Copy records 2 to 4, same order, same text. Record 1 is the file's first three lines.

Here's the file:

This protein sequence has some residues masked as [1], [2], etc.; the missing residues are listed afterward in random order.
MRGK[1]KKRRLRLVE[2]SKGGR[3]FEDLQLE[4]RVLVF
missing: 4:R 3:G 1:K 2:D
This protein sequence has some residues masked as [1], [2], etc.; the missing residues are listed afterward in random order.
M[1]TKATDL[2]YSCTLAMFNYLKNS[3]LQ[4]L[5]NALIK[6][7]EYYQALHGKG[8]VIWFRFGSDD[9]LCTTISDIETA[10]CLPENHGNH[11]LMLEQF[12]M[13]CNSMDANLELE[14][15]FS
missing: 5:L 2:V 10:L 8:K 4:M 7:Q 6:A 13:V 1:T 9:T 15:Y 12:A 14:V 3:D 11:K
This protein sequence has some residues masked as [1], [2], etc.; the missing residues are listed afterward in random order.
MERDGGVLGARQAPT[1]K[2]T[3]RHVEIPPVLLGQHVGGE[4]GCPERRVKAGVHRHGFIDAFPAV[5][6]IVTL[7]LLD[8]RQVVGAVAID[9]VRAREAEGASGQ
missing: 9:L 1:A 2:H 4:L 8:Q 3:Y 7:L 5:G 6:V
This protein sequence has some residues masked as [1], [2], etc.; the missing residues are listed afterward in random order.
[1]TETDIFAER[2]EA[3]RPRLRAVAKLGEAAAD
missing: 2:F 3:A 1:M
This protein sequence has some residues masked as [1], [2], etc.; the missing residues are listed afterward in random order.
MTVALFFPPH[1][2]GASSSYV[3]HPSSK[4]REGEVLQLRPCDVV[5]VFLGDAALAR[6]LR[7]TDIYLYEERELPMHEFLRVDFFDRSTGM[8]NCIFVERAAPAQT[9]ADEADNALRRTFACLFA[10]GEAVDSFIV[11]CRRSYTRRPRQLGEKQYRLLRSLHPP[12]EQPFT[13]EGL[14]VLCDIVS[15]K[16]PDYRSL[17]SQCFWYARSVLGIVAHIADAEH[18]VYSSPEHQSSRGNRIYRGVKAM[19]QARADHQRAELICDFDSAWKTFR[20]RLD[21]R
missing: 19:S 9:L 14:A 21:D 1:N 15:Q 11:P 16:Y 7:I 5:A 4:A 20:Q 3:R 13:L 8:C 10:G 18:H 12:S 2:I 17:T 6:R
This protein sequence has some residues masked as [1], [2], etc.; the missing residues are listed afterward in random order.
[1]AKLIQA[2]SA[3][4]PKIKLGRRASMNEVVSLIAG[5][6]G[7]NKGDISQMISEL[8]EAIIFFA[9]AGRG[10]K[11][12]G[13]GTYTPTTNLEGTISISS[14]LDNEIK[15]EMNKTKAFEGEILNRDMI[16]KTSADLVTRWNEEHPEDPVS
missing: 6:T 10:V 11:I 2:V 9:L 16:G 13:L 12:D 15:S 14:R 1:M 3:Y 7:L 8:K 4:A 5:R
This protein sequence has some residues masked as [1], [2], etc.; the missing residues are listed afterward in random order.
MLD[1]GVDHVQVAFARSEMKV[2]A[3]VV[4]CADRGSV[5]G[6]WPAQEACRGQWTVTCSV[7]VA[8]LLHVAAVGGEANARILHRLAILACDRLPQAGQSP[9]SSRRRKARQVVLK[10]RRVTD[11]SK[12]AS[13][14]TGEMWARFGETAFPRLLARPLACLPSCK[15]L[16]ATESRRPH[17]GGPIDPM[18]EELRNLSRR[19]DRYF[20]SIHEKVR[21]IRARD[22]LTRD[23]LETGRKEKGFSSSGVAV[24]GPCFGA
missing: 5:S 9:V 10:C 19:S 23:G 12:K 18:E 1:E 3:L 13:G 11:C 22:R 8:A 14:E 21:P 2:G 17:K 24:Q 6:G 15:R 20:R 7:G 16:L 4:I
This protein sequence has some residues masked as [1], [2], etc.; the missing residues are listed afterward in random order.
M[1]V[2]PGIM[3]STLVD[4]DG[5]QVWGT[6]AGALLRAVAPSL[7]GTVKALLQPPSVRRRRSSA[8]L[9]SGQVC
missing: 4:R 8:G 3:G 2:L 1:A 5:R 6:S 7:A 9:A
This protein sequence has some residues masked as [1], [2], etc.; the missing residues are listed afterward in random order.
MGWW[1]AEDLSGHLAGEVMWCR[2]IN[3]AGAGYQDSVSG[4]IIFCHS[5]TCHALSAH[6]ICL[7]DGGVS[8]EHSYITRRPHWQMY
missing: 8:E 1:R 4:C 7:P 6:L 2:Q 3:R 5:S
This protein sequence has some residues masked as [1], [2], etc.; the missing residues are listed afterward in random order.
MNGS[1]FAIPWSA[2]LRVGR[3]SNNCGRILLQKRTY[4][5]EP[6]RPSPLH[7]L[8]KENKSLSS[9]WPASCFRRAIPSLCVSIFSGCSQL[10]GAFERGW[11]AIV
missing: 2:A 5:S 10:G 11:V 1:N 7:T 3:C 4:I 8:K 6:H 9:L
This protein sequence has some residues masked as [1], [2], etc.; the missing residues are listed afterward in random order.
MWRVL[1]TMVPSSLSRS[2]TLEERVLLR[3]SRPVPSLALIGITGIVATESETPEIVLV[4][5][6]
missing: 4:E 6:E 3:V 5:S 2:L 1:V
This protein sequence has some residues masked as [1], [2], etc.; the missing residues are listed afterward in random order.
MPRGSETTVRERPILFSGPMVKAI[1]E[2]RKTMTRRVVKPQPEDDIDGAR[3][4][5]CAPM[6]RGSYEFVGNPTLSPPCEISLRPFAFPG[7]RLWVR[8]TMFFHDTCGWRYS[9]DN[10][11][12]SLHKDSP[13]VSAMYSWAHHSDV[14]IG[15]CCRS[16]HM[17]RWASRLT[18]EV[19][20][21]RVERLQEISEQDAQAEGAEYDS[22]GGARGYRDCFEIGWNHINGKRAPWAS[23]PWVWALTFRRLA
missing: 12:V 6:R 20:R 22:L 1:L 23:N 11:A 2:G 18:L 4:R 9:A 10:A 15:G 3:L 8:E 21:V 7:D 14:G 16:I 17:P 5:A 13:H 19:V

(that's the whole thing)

This protein sequence has some residues masked as [1], [2], etc.; the missing residues are listed afterward in random order.
M[1]TKATDL[2]YSCTLAMFNYLKNS[3]LQ[4]L[5]NALIK[6][7]EYYQALHGKG[8]VIWFRFGSDD[9]LCTTISDIETA[10]CLPENHGNH[11]LMLEQF[12]M[13]CNSMDANLELE[14][15]FS
missing: 5:L 2:V 10:L 8:K 4:M 7:Q 6:A 13:V 1:T 9:T 15:Y 12:A 14:V 3:D 11:K
This protein sequence has some residues masked as [1], [2], etc.; the missing residues are listed afterward in random order.
MERDGGVLGARQAPT[1]K[2]T[3]RHVEIPPVLLGQHVGGE[4]GCPERRVKAGVHRHGFIDAFPAV[5][6]IVTL[7]LLD[8]RQVVGAVAID[9]VRAREAEGASGQ
missing: 9:L 1:A 2:H 4:L 8:Q 3:Y 7:L 5:G 6:V
This protein sequence has some residues masked as [1], [2], etc.; the missing residues are listed afterward in random order.
[1]TETDIFAER[2]EA[3]RPRLRAVAKLGEAAAD
missing: 2:F 3:A 1:M